You can find Cowgirl Up at http://www.tellofilms.com/ and the fans from SouthofNowhereonline created a website dedicated to the Cowgirl Up fans. http://cowgirlupfans.com/

    And we also created a section on the site for fanfic — I even posted a character bible, story areas and writing tips. While I don’t have the legal luxury of reading the fanfic, I really appreciate the fans keeping my characters alive even after the shows are off the air (or never even got on the air in the case of Nikki & Nora).

    Thank you for this great interview.


    • Hi Nancylee, it’s a pleasure to ‘meet’ you through Matt — the interview was our pleasure, and thanks so much for the links and thoughtful comments (with which we completely agree). We’d love to talk to you more if you’re up for a chat!

  • Another wonderful article ladies. Thanks for all your “hard” work and long hours to attend these conventions and interview all these celebrities, and share those efforts with us .
    I saw Matt last year in a guest role on NCIS:LA. It was cool to see him in another role (and he didn’t turn out to be the bad guy. Yeah!)

    When is the book coming out??????

    • We do work very hard, and it’s SUCH tough work, the kind nobody really would want to do….*heavy sarcasm*. Glad you enjoyed the interview, and are eagerly awaiting the book 🙂

  • Thank you for this wonderful interview! I hope we see more of Matt Cohen both in “Supernatural” and elsewhere; he’s a lovely and talented man, and incredibly sweet to his fans. He even tweets and shares videos, and I appreciate him.

    And when’s the book coming out, huh? Huh? I want to read the whole thing!!!

    • He really is an incredibly sweet, thoughtful and talented man – a pleasure to interview! Thanks for all your help in getting the word out there about Fangasm — it really does help with getting the complete version, aka the actual book, out! ! 🙂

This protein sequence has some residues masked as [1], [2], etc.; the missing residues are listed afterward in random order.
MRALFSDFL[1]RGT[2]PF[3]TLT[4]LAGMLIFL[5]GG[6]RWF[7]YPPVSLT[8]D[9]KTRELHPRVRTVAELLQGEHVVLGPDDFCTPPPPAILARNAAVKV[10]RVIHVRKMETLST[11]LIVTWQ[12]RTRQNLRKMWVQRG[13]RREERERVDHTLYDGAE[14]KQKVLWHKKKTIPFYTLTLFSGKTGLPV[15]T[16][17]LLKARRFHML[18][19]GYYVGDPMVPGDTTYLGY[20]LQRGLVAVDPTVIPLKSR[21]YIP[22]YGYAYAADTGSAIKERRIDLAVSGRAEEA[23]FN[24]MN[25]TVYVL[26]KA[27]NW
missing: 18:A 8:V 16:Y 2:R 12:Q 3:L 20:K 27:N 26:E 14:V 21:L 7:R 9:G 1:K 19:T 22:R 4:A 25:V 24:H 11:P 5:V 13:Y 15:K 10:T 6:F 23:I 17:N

• What a wonderful interview! Gosh I have to add another person to my wish list. It’s been a while since I was at a con and there are so many wonderful people who have been guests at cons that my wish list is overflowing!

    He sounds like an incredible guy; his fiancee is a very lucky woman. Lyssa took some really beautiful pictures too!

    So I track release dates of DVDs and books in my planner calendar pages…when the heck can I add a date for Fangasm The Book?!

    • Lyssa’s photos really are gorgeous, aren’t they? And yes, you really need to get to another con soon — almost as much as we need to get that release date ironed out!!! 🙂

  • What a wonderful interview–Matt sounds like a great guy. I hope we see him again on Supernatural.

    And I’ll add my voice to the crowd–when will your book be out? I can’t wait to read the whole thing!

  • Could his quote on Aiden’s role in the Spencer/Ashley relationship be anymore inaccurate or delusional?

  • Hey Britney, he’s not wrong – remember he’s coming from Aiden’s POV. So in that context he’s right. Each character felt like the had some influence on their love affair. Even though we all know the heart wants what it wants.

    We got together this week in Los Angeles and shot a SON promo to help sell a movie version of series. Being in set again with all of the cast “family” was ffantastic. Matt shot a behind the scenes video that has been leaked on YouTube. If you follow Matt on Twitter or Facebook you can find the link.

    Keep a positive thought for us to get to make the film. Nancylee